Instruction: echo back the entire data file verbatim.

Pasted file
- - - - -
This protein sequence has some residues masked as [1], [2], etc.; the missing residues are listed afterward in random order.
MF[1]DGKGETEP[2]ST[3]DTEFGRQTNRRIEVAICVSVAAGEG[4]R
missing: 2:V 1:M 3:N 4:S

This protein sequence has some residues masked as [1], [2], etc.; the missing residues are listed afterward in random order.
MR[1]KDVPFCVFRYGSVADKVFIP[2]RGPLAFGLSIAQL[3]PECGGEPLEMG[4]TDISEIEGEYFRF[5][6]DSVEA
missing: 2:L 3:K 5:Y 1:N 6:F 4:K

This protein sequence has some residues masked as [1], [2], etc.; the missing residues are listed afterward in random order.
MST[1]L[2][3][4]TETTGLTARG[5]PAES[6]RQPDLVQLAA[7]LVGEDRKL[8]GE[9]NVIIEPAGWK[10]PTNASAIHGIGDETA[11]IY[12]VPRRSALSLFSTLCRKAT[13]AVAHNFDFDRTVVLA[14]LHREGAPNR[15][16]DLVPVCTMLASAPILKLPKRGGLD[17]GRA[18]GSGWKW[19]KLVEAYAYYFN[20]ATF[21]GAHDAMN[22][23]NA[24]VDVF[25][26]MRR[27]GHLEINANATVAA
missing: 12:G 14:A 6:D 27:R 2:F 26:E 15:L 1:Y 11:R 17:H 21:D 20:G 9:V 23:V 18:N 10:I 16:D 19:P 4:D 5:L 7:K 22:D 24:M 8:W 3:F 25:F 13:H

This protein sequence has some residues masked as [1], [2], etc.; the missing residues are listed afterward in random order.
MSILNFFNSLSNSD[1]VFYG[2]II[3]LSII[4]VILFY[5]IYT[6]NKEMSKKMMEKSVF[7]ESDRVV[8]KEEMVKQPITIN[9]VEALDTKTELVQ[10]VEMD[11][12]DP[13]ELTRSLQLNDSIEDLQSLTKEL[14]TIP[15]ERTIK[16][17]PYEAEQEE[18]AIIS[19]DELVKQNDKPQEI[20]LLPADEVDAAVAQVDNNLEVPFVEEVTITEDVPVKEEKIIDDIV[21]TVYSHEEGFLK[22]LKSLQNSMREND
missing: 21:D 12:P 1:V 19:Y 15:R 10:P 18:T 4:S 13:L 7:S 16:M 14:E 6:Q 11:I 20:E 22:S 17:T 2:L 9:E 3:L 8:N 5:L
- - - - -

This protein sequence has some residues masked as [1], [2], etc.; the missing residues are listed afterward in random order.
MF[1]DGKGETEP[2]ST[3]DTEFGRQTNRRIEVAICVSVAAGEG[4]R
missing: 2:V 1:M 3:N 4:S

This protein sequence has some residues masked as [1], [2], etc.; the missing residues are listed afterward in random order.
MR[1]KDVPFCVFRYGSVADKVFIP[2]RGPLAFGLSIAQL[3]PECGGEPLEMG[4]TDISEIEGEYFRF[5][6]DSVEA
missing: 2:L 3:K 5:Y 1:N 6:F 4:K

This protein sequence has some residues masked as [1], [2], etc.; the missing residues are listed afterward in random order.
MST[1]L[2][3][4]TETTGLTARG[5]PAES[6]RQPDLVQLAA[7]LVGEDRKL[8]GE[9]NVIIEPAGWK[10]PTNASAIHGIGDETA[11]IY[12]VPRRSALSLFSTLCRKAT[13]AVAHNFDFDRTVVLA[14]LHREGAPNR[15][16]DLVPVCTMLASAPILKLPKRGGLD[17]GRA[18]GSGWKW[19]KLVEAYAYYFN[20]ATF[21]GAHDAMN[22][23]NA[24]VDVF[25][26]MRR[27]GHLEINANATVAA
missing: 12:G 14:A 6:D 27:R 2:F 26:E 15:L 1:Y 11:R 17:H 21:D 20:G 9:V 23:V 18:N 10:I 16:D 19:P 4:D 5:L 7:K 22:D 24:M 8:W 3:F 25:F 13:H

This protein sequence has some residues masked as [1], [2], etc.; the missing residues are listed afterward in random order.
MSILNFFNSLSNSD[1]VFYG[2]II[3]LSII[4]VILFY[5]IYT[6]NKEMSKKMMEKSVF[7]ESDRVV[8]KEEMVKQPITIN[9]VEALDTKTELVQ[10]VEMD[11][12]DP[13]ELTRSLQLNDSIEDLQSLTKEL[14]TIP[15]ERTIK[16][17]PYEAEQEE[18]AIIS[19]DELVKQNDKPQEI[20]LLPADEVDAAVAQVDNNLEVPFVEEVTITEDVPVKEEKIIDDIV[21]TVYSHEEGFLK[22]LKSLQNSMREND
missing: 21:D 12:P 1:V 19:Y 15:R 10:P 18:T 4:S 13:L 7:S 16:M 14:E 6:Q 11:I 20:E 22:S 17:T 2:L 9:E 3:L 8:N 5:L